But the accuracy remains a problem. In the spring game, Milton badly overthrew open receivers twice, both times preventing a potential explosive play.
In the second of those clips, Milton also doesn’t see an open Tarik Black underneath, instead opting for a more difficult, better-covered throw. Especially if his accuracy is less than dependable, Milton needs to be willing to take an easy throw if a defense puts it in front of him.
Here, against Rutgers, he does that well, finding Donovan Peoples-Jones on an angle route to convert a third-and-5 instead of trying to do too much.
“We can all think of quarterbacks throughout the history of football that never did be able to get, to understand, throwing with touch or throwing with the fastball when needed at the appropriate throw for the appropriate down,” Harbaugh said during the season. “But he’s working really hard at it, and it’s coming along really well.”
Erasing that concern feels like a prerequisite for Milton to start.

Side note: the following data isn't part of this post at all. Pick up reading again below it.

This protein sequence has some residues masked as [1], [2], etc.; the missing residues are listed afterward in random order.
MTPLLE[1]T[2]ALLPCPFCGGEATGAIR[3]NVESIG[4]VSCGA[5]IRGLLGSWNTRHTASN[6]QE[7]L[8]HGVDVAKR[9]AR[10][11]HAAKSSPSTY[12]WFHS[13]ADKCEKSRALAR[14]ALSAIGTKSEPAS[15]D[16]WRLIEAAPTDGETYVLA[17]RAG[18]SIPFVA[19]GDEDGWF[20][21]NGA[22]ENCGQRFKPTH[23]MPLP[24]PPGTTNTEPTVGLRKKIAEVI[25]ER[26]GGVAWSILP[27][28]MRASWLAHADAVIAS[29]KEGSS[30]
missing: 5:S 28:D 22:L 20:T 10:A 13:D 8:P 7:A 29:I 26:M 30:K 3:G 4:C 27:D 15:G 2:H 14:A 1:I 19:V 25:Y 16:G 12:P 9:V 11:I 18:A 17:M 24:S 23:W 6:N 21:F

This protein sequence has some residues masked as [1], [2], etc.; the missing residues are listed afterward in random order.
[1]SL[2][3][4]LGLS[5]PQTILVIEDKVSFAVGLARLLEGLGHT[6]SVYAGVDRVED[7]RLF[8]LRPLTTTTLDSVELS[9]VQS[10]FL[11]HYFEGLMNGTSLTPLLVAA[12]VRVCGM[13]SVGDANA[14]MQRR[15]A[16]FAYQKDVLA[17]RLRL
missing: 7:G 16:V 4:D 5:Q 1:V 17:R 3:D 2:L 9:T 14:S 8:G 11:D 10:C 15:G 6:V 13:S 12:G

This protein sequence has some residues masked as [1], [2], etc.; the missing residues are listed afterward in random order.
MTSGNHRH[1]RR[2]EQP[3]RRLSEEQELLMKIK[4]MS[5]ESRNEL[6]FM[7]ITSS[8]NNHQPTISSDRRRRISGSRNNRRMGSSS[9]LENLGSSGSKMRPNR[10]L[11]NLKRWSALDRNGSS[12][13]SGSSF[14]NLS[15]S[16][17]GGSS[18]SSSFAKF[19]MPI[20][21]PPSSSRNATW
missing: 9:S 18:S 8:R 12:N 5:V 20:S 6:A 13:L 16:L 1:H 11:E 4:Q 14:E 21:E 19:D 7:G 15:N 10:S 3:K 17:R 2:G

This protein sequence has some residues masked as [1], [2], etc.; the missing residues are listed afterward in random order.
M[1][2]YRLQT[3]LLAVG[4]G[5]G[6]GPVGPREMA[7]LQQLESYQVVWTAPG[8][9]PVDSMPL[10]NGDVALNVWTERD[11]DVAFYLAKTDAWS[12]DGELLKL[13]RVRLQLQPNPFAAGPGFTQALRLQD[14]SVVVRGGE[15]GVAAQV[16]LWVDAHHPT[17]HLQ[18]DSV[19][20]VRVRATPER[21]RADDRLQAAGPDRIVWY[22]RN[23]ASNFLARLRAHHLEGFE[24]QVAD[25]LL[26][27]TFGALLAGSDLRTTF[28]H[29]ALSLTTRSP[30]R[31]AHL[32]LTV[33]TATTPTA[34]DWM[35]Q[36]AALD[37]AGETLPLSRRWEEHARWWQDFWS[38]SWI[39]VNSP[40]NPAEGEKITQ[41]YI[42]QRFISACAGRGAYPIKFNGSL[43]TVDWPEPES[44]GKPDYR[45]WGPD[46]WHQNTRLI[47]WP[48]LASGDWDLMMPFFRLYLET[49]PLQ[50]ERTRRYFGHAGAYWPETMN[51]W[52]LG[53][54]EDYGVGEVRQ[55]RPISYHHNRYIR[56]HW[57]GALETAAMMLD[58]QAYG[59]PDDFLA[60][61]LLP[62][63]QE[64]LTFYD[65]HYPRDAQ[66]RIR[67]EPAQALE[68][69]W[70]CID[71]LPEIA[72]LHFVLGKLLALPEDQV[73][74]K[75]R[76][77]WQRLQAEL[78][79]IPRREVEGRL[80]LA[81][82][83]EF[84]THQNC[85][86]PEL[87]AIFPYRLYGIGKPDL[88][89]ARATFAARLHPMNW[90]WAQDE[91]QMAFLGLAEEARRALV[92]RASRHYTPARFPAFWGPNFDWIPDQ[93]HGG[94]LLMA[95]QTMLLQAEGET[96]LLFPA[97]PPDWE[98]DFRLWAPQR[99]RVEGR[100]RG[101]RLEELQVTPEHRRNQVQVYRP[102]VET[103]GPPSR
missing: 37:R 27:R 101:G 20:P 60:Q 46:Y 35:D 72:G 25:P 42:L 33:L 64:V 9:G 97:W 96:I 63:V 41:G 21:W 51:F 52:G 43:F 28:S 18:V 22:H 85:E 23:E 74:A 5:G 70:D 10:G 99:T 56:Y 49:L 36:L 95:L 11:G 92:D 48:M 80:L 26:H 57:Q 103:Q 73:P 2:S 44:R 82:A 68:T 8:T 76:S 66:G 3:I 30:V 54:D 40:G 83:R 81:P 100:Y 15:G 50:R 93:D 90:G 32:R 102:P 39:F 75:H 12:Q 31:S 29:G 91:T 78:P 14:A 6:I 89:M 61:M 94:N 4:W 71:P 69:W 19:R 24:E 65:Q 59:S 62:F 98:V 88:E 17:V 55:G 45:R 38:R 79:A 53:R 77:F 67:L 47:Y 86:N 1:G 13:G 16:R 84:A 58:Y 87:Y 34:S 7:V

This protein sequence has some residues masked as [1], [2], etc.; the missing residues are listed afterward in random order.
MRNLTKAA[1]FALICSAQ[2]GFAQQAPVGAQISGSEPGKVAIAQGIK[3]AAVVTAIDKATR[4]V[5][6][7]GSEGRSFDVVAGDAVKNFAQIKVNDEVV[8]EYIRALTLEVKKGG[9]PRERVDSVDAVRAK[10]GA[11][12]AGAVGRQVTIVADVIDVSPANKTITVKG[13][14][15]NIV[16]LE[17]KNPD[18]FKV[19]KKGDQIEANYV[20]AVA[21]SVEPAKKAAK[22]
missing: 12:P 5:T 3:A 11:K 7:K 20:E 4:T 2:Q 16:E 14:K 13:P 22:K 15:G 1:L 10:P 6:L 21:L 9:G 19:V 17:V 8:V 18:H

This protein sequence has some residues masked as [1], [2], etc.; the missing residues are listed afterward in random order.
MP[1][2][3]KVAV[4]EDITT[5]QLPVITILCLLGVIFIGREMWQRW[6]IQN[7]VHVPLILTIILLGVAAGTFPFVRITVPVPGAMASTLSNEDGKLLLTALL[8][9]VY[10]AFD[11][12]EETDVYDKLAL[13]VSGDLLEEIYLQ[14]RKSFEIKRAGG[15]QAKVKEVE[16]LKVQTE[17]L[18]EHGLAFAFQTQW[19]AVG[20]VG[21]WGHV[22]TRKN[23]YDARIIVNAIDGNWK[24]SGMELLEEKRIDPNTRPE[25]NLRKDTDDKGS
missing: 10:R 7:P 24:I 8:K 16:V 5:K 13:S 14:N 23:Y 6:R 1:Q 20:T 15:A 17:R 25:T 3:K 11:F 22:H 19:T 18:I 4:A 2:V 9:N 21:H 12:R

Milton isn’t much of a threat with his legs
This isn’t necessarily a prerequisite to play in Josh Gattis’ offense — no one would describe Shea Patterson as a prolific runner, and in 2019, he recorded 87 rushing attempts for a total of 50 yards without adjusting for sacks.
The threat of Patterson taking off was an important element of Michigan’s offense, though. It’s no coincidence that things picked up later in the year, when Patterson had fully recovered from an oblique injury and was more willing to take advantage of options on zone-read looks.
As it relates to Milton’s chances of starting in 2020, it’s notable that he’s far more of a pocket passer than McCaffrey. Running is a big part of McCaffrey’s game. In an offense predicated on forcing defenses into making the wrong choice via the option game, McCaffrey would make the quarterback running a prevalent part of what Michigan does. Milton would not.
Milton is still capable of running an option, as we saw in the spring game. Milton makes the right decision to keep and beats the defender to the edge, getting into the end zone, but until the last second, he’s looking to tight end Luke Schoonmaker in the flat for a throw.
In this element, Michigan’s offense could look markedly different based on who starts. Harbaugh and Gattis aren’t just looking to pick the best quarterback, they’re picking the best fit, and in a close competition, it could come down to that.